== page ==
Doctors' links to drug firms may need new rules - HSE

 

THE CHIEF executive of the Health Service Executive, Prof Brendan Drumm, has proposed that new regulation could be considered to govern the relationship between the pharmaceutical industry and doctors.

In a letter to Department of Health secretary general Michael Scanlan, the HSE chief said it was interesting to note that in Australia, the Competition and Consumer Commission had to authorise a self-regulatory code of conduct for the drug industry.

He said in the letter, sent this year, that the Australian industry appeared to produce monthly reports on sponsorship it had provided to medical professionals. “We have discussed this before, and I don’t know if there is a possibility that some degree of regulation could be introduced in Ireland. This is something that might be worth discussing with your own medical people,” he wrote.

In a statement the HSE said Prof Drumm believed protocols in other jurisdictions were of interest, and that “it is worth considering whether some degree of regulation in this country would benefit the drug industry and the medical profession”.

The code of conduct in Australia referred to by Prof Drumm regulates advertising of prescription drugs to doctors, pharmaceutical company sponsorship of medical conferences, payment of travel and accommodation expenses of doctors attending such events and provision of other hospitality.

The Irish Pharmaceutical Healthcare Association, which represents the research-based pharmaceutical industry in Ireland, has its own code of marketing practice for the sector covering areas such as hospitality.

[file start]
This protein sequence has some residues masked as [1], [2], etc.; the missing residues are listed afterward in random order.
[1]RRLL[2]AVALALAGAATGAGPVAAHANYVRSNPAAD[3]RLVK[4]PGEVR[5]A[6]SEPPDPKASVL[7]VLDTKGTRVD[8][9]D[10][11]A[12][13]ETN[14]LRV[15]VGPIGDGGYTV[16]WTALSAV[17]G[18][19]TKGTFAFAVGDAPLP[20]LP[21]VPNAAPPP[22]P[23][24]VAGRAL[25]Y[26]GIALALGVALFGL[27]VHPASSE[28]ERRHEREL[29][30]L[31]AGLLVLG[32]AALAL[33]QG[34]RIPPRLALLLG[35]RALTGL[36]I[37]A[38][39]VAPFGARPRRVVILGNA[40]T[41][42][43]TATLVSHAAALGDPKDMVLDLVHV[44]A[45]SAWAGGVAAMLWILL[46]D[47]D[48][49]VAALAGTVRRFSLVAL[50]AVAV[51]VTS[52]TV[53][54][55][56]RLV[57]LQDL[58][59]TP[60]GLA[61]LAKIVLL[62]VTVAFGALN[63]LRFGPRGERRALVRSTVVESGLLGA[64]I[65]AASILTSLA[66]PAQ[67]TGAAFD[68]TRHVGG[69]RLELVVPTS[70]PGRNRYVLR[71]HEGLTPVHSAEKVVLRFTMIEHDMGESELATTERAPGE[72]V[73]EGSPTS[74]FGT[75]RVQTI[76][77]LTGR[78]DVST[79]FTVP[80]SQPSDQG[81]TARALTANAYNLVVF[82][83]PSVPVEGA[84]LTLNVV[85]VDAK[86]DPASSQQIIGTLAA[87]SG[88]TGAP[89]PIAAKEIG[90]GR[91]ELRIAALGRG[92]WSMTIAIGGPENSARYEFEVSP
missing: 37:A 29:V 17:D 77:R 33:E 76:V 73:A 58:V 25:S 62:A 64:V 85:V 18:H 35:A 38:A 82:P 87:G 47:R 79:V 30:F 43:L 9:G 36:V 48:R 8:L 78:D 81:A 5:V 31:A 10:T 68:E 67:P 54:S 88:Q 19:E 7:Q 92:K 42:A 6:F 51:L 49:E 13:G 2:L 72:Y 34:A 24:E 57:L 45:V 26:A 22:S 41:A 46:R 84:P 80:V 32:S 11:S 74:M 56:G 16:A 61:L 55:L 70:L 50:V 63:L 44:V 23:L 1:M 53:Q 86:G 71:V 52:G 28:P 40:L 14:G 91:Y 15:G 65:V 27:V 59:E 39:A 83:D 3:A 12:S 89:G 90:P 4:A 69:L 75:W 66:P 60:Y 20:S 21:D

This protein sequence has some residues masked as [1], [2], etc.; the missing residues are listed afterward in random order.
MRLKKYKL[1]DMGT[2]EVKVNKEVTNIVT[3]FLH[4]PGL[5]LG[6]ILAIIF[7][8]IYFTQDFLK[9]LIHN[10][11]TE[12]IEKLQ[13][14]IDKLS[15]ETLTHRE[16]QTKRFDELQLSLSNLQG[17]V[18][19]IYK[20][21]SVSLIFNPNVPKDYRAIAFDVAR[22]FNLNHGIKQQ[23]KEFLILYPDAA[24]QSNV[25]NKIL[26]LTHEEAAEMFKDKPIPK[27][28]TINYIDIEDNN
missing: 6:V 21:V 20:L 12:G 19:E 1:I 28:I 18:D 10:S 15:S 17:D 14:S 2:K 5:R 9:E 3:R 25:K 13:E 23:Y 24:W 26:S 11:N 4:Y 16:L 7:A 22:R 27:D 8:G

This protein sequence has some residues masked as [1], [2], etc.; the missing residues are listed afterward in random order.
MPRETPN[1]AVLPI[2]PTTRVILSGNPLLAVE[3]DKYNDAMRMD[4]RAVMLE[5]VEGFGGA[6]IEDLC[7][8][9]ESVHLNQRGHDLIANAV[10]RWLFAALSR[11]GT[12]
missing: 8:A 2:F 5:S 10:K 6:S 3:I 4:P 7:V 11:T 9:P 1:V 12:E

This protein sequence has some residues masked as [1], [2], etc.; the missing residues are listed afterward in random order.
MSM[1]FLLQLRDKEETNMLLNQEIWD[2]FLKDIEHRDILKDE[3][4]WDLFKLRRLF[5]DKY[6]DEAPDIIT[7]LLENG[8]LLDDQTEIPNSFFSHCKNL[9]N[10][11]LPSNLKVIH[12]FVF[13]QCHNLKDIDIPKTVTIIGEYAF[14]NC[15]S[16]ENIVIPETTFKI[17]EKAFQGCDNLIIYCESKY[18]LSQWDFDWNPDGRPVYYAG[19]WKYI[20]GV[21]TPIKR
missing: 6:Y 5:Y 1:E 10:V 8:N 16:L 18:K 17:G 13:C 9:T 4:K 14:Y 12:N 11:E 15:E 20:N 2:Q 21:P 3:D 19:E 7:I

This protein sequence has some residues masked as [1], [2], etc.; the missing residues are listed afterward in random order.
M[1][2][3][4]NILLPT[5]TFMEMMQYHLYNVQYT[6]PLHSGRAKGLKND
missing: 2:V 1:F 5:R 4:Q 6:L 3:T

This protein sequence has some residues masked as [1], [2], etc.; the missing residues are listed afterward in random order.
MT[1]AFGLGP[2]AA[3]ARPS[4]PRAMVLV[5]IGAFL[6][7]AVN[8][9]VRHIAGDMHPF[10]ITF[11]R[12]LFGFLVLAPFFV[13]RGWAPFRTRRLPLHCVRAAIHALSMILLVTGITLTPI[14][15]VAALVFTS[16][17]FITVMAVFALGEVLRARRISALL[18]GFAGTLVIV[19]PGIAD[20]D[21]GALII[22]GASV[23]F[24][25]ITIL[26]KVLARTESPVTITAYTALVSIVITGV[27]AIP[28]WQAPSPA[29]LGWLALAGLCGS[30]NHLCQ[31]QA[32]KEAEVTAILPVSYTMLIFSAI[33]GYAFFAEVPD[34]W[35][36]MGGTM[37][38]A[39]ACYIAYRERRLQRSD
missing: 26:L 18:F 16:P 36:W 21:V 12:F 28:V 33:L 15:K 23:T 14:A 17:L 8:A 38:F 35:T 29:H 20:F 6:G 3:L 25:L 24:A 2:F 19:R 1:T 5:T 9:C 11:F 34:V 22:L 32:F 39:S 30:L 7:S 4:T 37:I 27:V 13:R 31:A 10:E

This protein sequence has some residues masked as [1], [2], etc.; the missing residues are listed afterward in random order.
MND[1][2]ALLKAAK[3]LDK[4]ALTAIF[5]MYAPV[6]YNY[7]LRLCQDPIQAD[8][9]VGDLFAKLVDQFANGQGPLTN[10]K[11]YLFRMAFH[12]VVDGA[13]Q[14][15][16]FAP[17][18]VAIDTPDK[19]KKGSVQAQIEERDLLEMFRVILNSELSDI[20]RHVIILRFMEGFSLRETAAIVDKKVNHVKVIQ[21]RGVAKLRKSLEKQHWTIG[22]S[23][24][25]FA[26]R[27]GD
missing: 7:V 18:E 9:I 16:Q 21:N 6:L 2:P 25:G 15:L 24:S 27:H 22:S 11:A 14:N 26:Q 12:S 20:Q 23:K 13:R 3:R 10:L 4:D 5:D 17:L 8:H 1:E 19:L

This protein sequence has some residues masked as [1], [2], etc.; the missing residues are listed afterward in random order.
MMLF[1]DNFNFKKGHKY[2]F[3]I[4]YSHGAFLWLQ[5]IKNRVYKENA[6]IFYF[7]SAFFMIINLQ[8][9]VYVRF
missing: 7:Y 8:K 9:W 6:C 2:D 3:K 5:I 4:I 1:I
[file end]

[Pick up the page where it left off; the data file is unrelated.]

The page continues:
The code states that subject to any regulations in force relating to prices, margins and discounts, no gifts, pecuniary advantages or benefits in kind may be supplied, offered or promised by a pharmaceutical firm to persons qualified to prescribe or supply products, unless they are inexpensive and relevant to the practice of medicine or pharmacy.

Gifts for the personal benefit of healthcare professionals (such as entertainment tickets) should not be offered or provided, it states.

The code says the industry has a special obligation to ensure healthcare professionals are kept up to date with developments in the field, and that with this in mind, the practice has arisen of meetings and events being organised between the industry and professions for further exchange of ideas and information.

The code says firms may legitimately provide assistance directly related to bona fide continuing education of healthcare professionals, which genuinely facilitates attendance of the professionals for the duration of the educational aspect of an event.

However, it says such support and assistance must “always be such as to leave healthcare professionals’ independence of judgement manifestly unimpaired”.

It says support to professionals may cover travel expenses, meals, refreshments, accommodation and registration fees. “It should be the programme that attracts delegates and not the associated venue or hospitality,” it states.

The adds that any hospitality offered to healthcare professionals must be reasonable in level and likely to appear so to independent third parties; be secondary and strictly limited to the purpose of the associated event, and not exceed the level that recipients would pay for themselves.